This is why I love the Internet. The ensuing discussion includes calculations of just how much weed that actually is. One person says 22 pounds per year, and is promptly reprimanded for calculating “matchstick-sized blunts.” The actual amount for Snoop-sized blunts, assuming two grams per blizzle, is 130 pounds a year. The post is then corrected further to equate to 131.98 pounds.
This breaks down to one blunt every 12 minutes, assuming eight hours of sleep per 24 hours. But obviously, Snoop does not smoke all of those on his own, Snoop is a giver and has a large crew. He might take just one hit of any given blunt, but that still counts.
Sure, the rap legend changed his persona and made a record of reggae with no rapping whatsoever on it, which just dropped a single on Youtube. But the questions didn’t really focus on this, and Snoop, to his credit, didn’t really push it that much. He just answered questions, no matter how obscure, for hours.
Other vital Snoop-formation:
- Snoop-approved munchies include: pistachios, Fritos BBQ Twists and Red Vines
- The only people to smoke HIM out are Willie Nelson, Wiz Khalifa and B-Real
- Snoop’s favorite stoned album is Curtis Mayfield’s “Superfly”
- OG Kush is Snoop’s favorite strain of marijuana
- He prefers Cadillacs to trains
- Snoops’ favorite performance was on the Arsenio Hall show.
- Snoop enjoys soccer and plays FIFA 2012
- He was weed-free about five years ago for 164 days straight.
- Snoop enjoys kung-fu movies.
- His guilty musical pleasure is K-POP
By the way, Mr. Dogg/Lion is playing at the Phoenix Theater in Petaluma on Dec. 15 ($70) and the Uptown Theater in Napa in Dec. 14 ($60). Bring some BBQ Twist Fritos and see if he wants to chill after the show.
Did you miss Bon Jovi’s sold-out, 12-night stand at London’s O2? Inaugural multi-night stint at Meadowlands Stadium? What about the big shows at Madison Square Garden? And you really wanted to see that Times Square broadcast with a live Q&A session tonight? Well, you’re in luck! Bon Jovi: Inside Out is showing the best of all of those concerts at two theaters tonight only in Marin County at 8pm!
Of course, because the West Coast is like a Third World Country compared to the Metropolis of New York, we get the tape-delayed interview session. But the concert’s still there, on the big screen with the big surround sound.
Ever since I was stuck in 49ers postgame traffic a few years ago, I’ve wanted to sing along with my friends at the top of my lungs to “Livin’ on a Prayer.” In the carbon monoxide haze of Candlestick’s luxurious parking facility, with no end in sight to the sea of vehicles looking to exit, my friend put on Mr. Jovi’s greatest hits and cranked the Bose stereo system in his truck, windows down. I’m sure it could be heard for at least a mile, because I couldn’t hear anything else, not even my own screaming for him to turn it down.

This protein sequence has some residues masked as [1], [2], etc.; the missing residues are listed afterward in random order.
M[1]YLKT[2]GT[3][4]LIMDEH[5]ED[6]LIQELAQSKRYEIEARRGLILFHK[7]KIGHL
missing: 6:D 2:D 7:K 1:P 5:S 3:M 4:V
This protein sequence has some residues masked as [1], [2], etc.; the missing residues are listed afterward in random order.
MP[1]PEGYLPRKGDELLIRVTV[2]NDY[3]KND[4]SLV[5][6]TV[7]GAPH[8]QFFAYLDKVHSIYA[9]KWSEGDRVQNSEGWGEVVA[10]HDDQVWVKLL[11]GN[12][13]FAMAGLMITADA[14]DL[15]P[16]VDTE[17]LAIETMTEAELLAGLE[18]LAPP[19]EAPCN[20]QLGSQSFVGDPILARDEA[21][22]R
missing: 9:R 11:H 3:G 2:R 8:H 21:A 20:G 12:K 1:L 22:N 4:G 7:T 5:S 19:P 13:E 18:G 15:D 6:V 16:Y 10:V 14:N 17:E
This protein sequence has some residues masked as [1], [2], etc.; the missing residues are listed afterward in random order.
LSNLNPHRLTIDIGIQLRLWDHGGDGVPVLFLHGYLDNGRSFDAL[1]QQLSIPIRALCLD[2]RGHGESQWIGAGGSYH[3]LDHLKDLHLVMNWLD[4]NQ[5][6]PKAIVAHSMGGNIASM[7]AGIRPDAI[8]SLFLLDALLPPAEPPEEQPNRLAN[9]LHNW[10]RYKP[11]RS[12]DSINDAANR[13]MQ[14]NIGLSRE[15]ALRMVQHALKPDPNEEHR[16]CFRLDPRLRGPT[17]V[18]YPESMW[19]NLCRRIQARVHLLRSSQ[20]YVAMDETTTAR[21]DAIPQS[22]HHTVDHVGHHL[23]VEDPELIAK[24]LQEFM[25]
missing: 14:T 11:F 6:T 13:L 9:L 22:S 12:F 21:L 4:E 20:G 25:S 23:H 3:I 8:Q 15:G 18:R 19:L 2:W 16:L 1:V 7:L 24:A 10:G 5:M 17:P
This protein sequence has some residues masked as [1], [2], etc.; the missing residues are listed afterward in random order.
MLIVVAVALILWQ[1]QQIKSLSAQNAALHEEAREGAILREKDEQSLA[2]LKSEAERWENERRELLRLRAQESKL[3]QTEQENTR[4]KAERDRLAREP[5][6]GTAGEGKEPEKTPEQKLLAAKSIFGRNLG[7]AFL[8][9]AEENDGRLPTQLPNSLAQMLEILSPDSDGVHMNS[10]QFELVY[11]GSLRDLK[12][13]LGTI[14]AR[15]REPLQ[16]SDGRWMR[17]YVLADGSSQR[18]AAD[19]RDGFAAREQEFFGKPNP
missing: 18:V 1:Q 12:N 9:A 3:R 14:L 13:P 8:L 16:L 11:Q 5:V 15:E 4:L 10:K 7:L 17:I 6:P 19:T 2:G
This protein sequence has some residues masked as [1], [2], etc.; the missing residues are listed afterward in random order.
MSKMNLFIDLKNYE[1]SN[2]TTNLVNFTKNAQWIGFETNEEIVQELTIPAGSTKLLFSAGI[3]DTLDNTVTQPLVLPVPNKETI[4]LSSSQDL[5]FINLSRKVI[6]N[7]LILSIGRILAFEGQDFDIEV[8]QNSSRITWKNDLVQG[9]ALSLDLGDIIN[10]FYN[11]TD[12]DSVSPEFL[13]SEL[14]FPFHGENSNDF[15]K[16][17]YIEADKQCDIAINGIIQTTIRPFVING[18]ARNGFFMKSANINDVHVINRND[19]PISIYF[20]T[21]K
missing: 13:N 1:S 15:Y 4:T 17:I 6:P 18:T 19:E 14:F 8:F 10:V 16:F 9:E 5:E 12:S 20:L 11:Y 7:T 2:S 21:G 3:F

I slunk down in my seat, scared to death of furrowed brows and tisk-tisk head shakes. Looking back, I wish I would have just gone with it, sung along, and been “that guy.” You know, “that guy” who has fun doing what he loves without regard to how uncool it might seem? “That guy” who does what feels good even if it means embarrassing himself so much that others around him cringe? Or “that guy” who lives in the moment so hard he forgets the social norms and belts out power ballads at maximum volume in a crowded parking lot?
This is your chance to be “that guy.” Bon Jovi is “that guy” all the time, and look where it’s gotten him. He even has a steel horse! The movie plays at San Rafael Regency 6 and Sausalito Cinearts Marin 3 tonight at 8.
(San Francisco) – A band of pirates on stilts tried to take over Treasure Island yesterday, but were blasted out instead by pounding drum n bass breaks from a wall of subwoofers.
This happened, of course, at the Treasure Island Music Festival, which took place on the decommissioned naval base in the middle of the San Francisco Bay. Two stages, a Ferris wheel, the silent disco, gourmet food trucks, cool merchandise and the ultimate people watching experience awaited those wise enough to attend day one of the two-day music fest.
The Coup had just started playing when I walked through the gate. Since this was the “electronic” day, hearing a big, funky, rock-heavy hip hop group from Oakland was a welcome surprise. I’m not a huge fan of DJ music–I was there to see Public Enemy–so this was a good sign. I was surprised I hadn’t heard of the Coup before, but they were on the top of their game for this show. Style, swagger and porkchop side burns lifted from the 70s. The kickass riffs and drum solos reminded me of Rage Against the Machine, but the Coup had more of a soul vibe at times.